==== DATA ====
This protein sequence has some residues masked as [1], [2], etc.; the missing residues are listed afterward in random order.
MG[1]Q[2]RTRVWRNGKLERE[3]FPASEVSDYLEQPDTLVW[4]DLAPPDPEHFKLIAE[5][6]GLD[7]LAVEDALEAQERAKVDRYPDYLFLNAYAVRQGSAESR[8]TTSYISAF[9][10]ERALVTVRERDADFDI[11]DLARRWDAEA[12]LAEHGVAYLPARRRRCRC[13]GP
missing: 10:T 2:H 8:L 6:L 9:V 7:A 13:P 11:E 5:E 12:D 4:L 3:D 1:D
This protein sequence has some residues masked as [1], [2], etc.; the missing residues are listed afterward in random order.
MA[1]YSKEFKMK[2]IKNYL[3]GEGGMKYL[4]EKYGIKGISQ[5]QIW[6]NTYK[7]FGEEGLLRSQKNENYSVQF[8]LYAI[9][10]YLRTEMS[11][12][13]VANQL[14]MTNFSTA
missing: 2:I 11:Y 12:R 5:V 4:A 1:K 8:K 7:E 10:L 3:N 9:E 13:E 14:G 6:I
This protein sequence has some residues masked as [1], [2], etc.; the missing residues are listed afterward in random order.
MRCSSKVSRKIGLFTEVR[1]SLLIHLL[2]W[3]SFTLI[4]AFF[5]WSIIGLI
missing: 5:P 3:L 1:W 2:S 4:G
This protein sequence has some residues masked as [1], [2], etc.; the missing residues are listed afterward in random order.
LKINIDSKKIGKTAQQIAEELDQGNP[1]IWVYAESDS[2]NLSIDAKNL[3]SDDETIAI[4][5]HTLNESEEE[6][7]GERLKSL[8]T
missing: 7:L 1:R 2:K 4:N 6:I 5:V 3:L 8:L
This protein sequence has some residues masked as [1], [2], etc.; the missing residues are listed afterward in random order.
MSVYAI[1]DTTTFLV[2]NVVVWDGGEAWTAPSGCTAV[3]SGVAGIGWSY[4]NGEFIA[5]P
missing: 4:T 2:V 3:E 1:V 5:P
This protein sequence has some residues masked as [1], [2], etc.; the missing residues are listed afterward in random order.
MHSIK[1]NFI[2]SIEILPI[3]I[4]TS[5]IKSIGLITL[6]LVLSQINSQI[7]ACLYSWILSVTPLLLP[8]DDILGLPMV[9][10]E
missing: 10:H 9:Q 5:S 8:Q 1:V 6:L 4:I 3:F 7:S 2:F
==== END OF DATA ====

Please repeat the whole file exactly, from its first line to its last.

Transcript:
This protein sequence has some residues masked as [1], [2], etc.; the missing residues are listed afterward in random order.
MG[1]Q[2]RTRVWRNGKLERE[3]FPASEVSDYLEQPDTLVW[4]DLAPPDPEHFKLIAE[5][6]GLD[7]LAVEDALEAQERAKVDRYPDYLFLNAYAVRQGSAESR[8]TTSYISAF[9][10]ERALVTVRERDADFDI[11]DLARRWDAEA[12]LAEHGVAYLPARRRRCRC[13]GP
missing: 10:T 2:H 8:L 6:L 9:V 7:A 13:P 11:E 5:E 12:D 4:L 3:D 1:D
This protein sequence has some residues masked as [1], [2], etc.; the missing residues are listed afterward in random order.
MA[1]YSKEFKMK[2]IKNYL[3]GEGGMKYL[4]EKYGIKGISQ[5]QIW[6]NTYK[7]FGEEGLLRSQKNENYSVQF[8]LYAI[9][10]YLRTEMS[11][12][13]VANQL[14]MTNFSTA
missing: 2:I 11:Y 12:R 5:V 4:A 1:K 8:K 7:E 10:L 3:N 9:E 13:E 14:G 6:I
This protein sequence has some residues masked as [1], [2], etc.; the missing residues are listed afterward in random order.
MRCSSKVSRKIGLFTEVR[1]SLLIHLL[2]W[3]SFTLI[4]AFF[5]WSIIGLI
missing: 5:P 3:L 1:W 2:S 4:G
This protein sequence has some residues masked as [1], [2], etc.; the missing residues are listed afterward in random order.
LKINIDSKKIGKTAQQIAEELDQGNP[1]IWVYAESDS[2]NLSIDAKNL[3]SDDETIAI[4][5]HTLNESEEE[6][7]GERLKSL[8]T
missing: 7:L 1:R 2:K 4:N 6:I 5:V 3:L 8:L
This protein sequence has some residues masked as [1], [2], etc.; the missing residues are listed afterward in random order.
MSVYAI[1]DTTTFLV[2]NVVVWDGGEAWTAPSGCTAV[3]SGVAGIGWSY[4]NGEFIA[5]P
missing: 4:T 2:V 3:E 1:V 5:P
This protein sequence has some residues masked as [1], [2], etc.; the missing residues are listed afterward in random order.
MHSIK[1]NFI[2]SIEILPI[3]I[4]TS[5]IKSIGLITL[6]LVLSQINSQI[7]ACLYSWILSVTPLLLP[8]DDILGLPMV[9][10]E
missing: 10:H 9:Q 5:S 8:Q 1:V 6:L 4:I 3:F 7:S 2:F